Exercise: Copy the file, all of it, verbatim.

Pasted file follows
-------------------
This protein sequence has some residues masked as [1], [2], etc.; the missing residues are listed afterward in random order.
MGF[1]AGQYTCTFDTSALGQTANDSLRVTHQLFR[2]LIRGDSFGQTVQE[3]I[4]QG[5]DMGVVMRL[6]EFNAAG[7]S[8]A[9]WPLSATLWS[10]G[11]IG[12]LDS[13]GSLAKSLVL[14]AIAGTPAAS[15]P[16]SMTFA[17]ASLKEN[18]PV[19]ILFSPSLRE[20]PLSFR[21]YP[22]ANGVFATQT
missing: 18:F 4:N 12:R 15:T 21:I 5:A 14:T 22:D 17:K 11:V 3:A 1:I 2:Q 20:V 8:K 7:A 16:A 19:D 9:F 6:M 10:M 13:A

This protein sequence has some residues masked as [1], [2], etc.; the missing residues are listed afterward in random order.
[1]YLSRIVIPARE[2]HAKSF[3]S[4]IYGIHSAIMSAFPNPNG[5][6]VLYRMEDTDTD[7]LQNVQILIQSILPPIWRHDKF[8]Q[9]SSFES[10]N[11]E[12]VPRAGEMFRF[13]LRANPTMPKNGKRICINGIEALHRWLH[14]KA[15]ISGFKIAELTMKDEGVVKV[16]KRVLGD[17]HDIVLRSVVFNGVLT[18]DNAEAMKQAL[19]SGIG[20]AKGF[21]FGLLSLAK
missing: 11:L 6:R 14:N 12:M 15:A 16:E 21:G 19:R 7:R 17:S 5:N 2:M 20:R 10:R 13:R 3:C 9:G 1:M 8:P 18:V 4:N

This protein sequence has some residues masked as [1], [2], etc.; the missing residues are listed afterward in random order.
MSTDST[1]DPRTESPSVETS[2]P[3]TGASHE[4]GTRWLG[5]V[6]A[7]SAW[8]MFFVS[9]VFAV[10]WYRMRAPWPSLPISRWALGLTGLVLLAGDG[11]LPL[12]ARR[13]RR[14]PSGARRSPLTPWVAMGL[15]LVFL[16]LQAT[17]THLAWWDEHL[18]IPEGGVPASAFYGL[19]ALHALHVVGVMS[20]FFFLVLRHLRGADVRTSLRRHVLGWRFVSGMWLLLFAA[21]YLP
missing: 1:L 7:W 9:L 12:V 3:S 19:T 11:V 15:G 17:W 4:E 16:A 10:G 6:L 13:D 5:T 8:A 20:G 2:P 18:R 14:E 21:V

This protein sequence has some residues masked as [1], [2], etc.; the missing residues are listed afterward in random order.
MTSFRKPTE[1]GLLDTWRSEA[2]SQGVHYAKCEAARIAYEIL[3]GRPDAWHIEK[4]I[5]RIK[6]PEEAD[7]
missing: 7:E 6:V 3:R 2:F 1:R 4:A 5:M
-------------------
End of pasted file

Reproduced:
This protein sequence has some residues masked as [1], [2], etc.; the missing residues are listed afterward in random order.
MGF[1]AGQYTCTFDTSALGQTANDSLRVTHQLFR[2]LIRGDSFGQTVQE[3]I[4]QG[5]DMGVVMRL[6]EFNAAG[7]S[8]A[9]WPLSATLWS[10]G[11]IG[12]LDS[13]GSLAKSLVL[14]AIAGTPAAS[15]P[16]SMTFA[17]ASLKEN[18]PV[19]ILFSPSLRE[20]PLSFR[21]YP[22]ANGVFATQT
missing: 18:F 4:N 12:R 15:T 21:I 5:A 14:T 22:D 17:K 11:V 3:A 1:I 2:Q 20:V 8:K 7:A 16:A 19:D 9:F 6:M 10:M 13:A

This protein sequence has some residues masked as [1], [2], etc.; the missing residues are listed afterward in random order.
[1]YLSRIVIPARE[2]HAKSF[3]S[4]IYGIHSAIMSAFPNPNG[5][6]VLYRMEDTDTD[7]LQNVQILIQSILPPIWRHDKF[8]Q[9]SSFES[10]N[11]E[12]VPRAGEMFRF[13]LRANPTMPKNGKRICINGIEALHRWLH[14]KA[15]ISGFKIAELTMKDEGVVKV[16]KRVLGD[17]HDIVLRSVVFNGVLT[18]DNAEAMKQAL[19]SGIG[20]AKGF[21]FGLLSLAK
missing: 11:L 6:R 14:N 12:M 15:A 16:E 21:G 19:R 7:R 17:S 5:N 2:M 20:R 10:R 13:R 3:C 9:G 1:M 8:P 18:V 4:N

This protein sequence has some residues masked as [1], [2], etc.; the missing residues are listed afterward in random order.
MSTDST[1]DPRTESPSVETS[2]P[3]TGASHE[4]GTRWLG[5]V[6]A[7]SAW[8]MFFVS[9]VFAV[10]WYRMRAPWPSLPISRWALGLTGLVLLAGDG[11]LPL[12]ARR[13]RR[14]PSGARRSPLTPWVAMGL[15]LVFL[16]LQAT[17]THLAWWDEHL[18]IPEGGVPASAFYGL[19]ALHALHVVGVMS[20]FFFLVLRHLRGADVRTSLRRHVLGWRFVSGMWLLLFAA[21]YLP
missing: 1:L 7:W 9:L 12:V 3:S 19:T 11:V 15:G 17:W 4:E 16:A 10:G 6:L 13:D 5:T 8:A 20:G 2:P 18:R 14:E 21:V

This protein sequence has some residues masked as [1], [2], etc.; the missing residues are listed afterward in random order.
MTSFRKPTE[1]GLLDTWRSEA[2]SQGVHYAKCEAARIAYEIL[3]GRPDAWHIEK[4]I[5]RIK[6]PEEAD[7]
missing: 7:E 6:V 3:R 2:F 1:R 4:A 5:M